how-to-tame-your-inner-micromanager-monster
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It’s early on Monday morning. You’ve spent the weekend trying to catch up on the work you didn’t get done last week. There is so much to do, and your team has dropped the ball – again. Sending work back to redo is making them resentful. Redoing it yourself is making you resentful. Let’s face it, it would have been easier to do it yourself in the first place. Does this sound familiar? 

You wanted this leadership role because you love what you do, and you know deep down that you can do a good job.  However, you’re going to more meetings, including those with members of your team, because you want to stay across everything and make sure the team is getting it right. You’re starting work earlier, finishing later, then working again after the family is in bed. And don’t even mention finding time for regular exercise, sleep or eating well. It’s not your fault that you’re stuck in a vicious cycle of reacting, redoing, and responding. Quite simply, this is because people new to managing are not usually taught to lead. The technical skills that got you to this spot are not the ones you need to lead your team well. 

If you are a perfectionist, or worried about failing, one thing you may end up doing is micromanaging your team, to make sure the work is being done ‘properly’.  If that sounds familiar, here are five key signs that you may be a micromanager: 

1.      You are involved in absolutely everything that your team is working on

If you are a perfectionist and believe that only you can do the work in the right way, then everything will be harder as you become busier. What’s more, you will become more stressed because you are trying to get everything done.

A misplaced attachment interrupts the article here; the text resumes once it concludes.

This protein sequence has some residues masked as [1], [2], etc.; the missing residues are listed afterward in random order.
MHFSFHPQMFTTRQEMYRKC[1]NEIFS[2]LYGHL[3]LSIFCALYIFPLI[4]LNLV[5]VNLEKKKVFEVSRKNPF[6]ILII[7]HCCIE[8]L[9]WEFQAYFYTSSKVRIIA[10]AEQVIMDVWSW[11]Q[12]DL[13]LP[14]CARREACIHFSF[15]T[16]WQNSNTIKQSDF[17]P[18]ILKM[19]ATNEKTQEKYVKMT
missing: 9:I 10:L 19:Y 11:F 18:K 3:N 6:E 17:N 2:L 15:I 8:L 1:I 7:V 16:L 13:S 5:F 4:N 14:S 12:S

2.      You are going to meetings with stakeholders, and there are several other members of your team also attending

If your trust in the team is low, or you believe you know more than they do, you want to be across what they are saying in meetings and available to clarify meaning to the stakeholders present. If this is you, you are increasing the problem and your workload.

3.      You are the liaison point between other areas and your team – for everything

This is another area where lack of trust may be occurring. If you are preventing your team

from speaking with other stakeholders across the organisation or people who are more

senior to you, you may be fearful of being shown up in your role. You become the bottle neck

to work progressing.

4.      As a perfectionist you struggle to let things go

You are afraid that if you don’t stay across everything, mistakes will occur, so you make sure the team does it just as you would.

This is the one which can lead to burnout. It is not possible to do everything.

5.  Your boss has been told by your team that you are micromanaging them

This is when things escalate. Your boss will either have ‘that conversation’ with you or you find out from the results of the people engagement survey your organisation may do annually. Feeling micromanaged is stressful. It is a common reason why people resign as they feel they have no control over what they are doing.

The problem is, you may not be told that you are micromanaging your team. Or if you are, you may become defensive. Your title does not automatically create respect from your team – it must be earnt. That’s the thing about leading. The person you were in your old, technical role must morph into another style of person. You need to approach things differently to lead the team well, so that you’re all performing at the right level. This is about letting go of what you used to do.

I’m not saying you must change everything about who you are. Your values, beliefs and core identity will remain unchanged (mostly). It’s some of your behaviours, habits and skills that need to level up so you can let go of that perfectionism and start to build the capability and trust in your team. Being a leader requires new skills, be prepared to become a learner again.

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